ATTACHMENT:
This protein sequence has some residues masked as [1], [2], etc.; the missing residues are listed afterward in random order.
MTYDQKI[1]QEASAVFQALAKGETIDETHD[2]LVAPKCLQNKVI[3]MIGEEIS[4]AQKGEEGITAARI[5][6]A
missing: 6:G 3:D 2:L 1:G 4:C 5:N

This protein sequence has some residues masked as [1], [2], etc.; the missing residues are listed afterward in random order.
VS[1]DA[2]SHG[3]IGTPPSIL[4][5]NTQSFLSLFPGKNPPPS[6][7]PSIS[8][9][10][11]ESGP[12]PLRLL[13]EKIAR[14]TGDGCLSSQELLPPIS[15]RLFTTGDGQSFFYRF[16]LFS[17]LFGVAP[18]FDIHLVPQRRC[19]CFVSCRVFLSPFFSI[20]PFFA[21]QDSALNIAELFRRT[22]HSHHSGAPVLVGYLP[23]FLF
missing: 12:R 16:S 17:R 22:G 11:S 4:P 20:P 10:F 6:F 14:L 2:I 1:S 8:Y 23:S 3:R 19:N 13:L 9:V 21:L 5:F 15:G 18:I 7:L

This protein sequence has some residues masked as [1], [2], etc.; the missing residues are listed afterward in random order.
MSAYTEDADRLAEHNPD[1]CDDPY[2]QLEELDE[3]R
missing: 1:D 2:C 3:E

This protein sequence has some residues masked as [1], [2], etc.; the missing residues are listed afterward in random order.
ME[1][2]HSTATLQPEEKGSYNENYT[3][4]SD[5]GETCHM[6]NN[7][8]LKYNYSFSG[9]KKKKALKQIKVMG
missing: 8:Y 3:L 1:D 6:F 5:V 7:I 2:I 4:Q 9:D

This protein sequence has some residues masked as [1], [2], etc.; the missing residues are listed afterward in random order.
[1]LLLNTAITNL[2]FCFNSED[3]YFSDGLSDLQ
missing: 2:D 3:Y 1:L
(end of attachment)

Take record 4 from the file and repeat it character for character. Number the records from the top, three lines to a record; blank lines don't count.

This protein sequence has some residues masked as [1], [2], etc.; the missing residues are listed afterward in random order.
ME[1][2]HSTATLQPEEKGSYNENYT[3][4]SD[5]GETCHM[6]NN[7][8]LKYNYSFSG[9]KKKKALKQIKVMG
missing: 8:Y 3:L 1:D 6:F 5:V 7:I 2:I 4:Q 9:D